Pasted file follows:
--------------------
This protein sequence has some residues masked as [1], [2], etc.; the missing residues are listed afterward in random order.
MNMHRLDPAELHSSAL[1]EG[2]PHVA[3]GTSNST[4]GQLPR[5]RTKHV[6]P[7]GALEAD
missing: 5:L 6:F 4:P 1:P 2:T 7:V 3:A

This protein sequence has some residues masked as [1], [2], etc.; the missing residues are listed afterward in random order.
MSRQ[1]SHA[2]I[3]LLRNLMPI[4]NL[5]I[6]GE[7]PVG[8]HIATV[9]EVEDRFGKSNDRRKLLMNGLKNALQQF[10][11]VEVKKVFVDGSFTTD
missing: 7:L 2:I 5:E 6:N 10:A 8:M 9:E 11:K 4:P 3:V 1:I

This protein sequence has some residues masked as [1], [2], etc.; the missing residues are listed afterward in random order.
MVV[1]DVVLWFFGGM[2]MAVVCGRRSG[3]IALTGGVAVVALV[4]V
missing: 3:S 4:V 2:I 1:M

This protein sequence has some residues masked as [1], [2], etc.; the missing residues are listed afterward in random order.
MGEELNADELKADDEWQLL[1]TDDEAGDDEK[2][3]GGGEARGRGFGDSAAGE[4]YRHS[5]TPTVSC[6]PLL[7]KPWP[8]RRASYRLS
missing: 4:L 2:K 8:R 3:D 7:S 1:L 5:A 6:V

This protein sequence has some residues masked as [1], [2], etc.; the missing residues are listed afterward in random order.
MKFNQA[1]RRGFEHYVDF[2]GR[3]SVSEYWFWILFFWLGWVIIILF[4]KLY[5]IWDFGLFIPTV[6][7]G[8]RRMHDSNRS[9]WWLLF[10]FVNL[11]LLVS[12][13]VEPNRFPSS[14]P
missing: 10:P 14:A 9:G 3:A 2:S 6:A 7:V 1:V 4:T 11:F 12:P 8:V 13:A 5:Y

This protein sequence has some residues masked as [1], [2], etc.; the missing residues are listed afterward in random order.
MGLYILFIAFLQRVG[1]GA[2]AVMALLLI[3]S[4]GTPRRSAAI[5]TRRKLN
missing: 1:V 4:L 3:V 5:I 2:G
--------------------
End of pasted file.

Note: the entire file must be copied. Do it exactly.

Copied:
This protein sequence has some residues masked as [1], [2], etc.; the missing residues are listed afterward in random order.
MNMHRLDPAELHSSAL[1]EG[2]PHVA[3]GTSNST[4]GQLPR[5]RTKHV[6]P[7]GALEAD
missing: 5:L 6:F 4:P 1:P 2:T 7:V 3:A

This protein sequence has some residues masked as [1], [2], etc.; the missing residues are listed afterward in random order.
MSRQ[1]SHA[2]I[3]LLRNLMPI[4]NL[5]I[6]GE[7]PVG[8]HIATV[9]EVEDRFGKSNDRRKLLMNGLKNALQQF[10][11]VEVKKVFVDGSFTTD
missing: 7:L 2:I 5:E 6:N 10:A 8:M 9:E 11:K 4:P 3:V 1:I

This protein sequence has some residues masked as [1], [2], etc.; the missing residues are listed afterward in random order.
MVV[1]DVVLWFFGGM[2]MAVVCGRRSG[3]IALTGGVAVVALV[4]V
missing: 3:S 4:V 2:I 1:M

This protein sequence has some residues masked as [1], [2], etc.; the missing residues are listed afterward in random order.
MGEELNADELKADDEWQLL[1]TDDEAGDDEK[2][3]GGGEARGRGFGDSAAGE[4]YRHS[5]TPTVSC[6]PLL[7]KPWP[8]RRASYRLS
missing: 4:L 2:K 8:R 3:D 7:S 1:L 5:A 6:V

This protein sequence has some residues masked as [1], [2], etc.; the missing residues are listed afterward in random order.
MKFNQA[1]RRGFEHYVDF[2]GR[3]SVSEYWFWILFFWLGWVIIILF[4]KLY[5]IWDFGLFIPTV[6][7]G[8]RRMHDSNRS[9]WWLLF[10]FVNL[11]LLVS[12][13]VEPNRFPSS[14]P
missing: 10:P 14:A 9:G 3:A 2:S 6:A 7:V 1:V 4:T 11:F 12:P 8:V 13:A 5:Y

This protein sequence has some residues masked as [1], [2], etc.; the missing residues are listed afterward in random order.
MGLYILFIAFLQRVG[1]GA[2]AVMALLLI[3]S[4]GTPRRSAAI[5]TRRKLN
missing: 1:V 4:L 3:V 5:I 2:G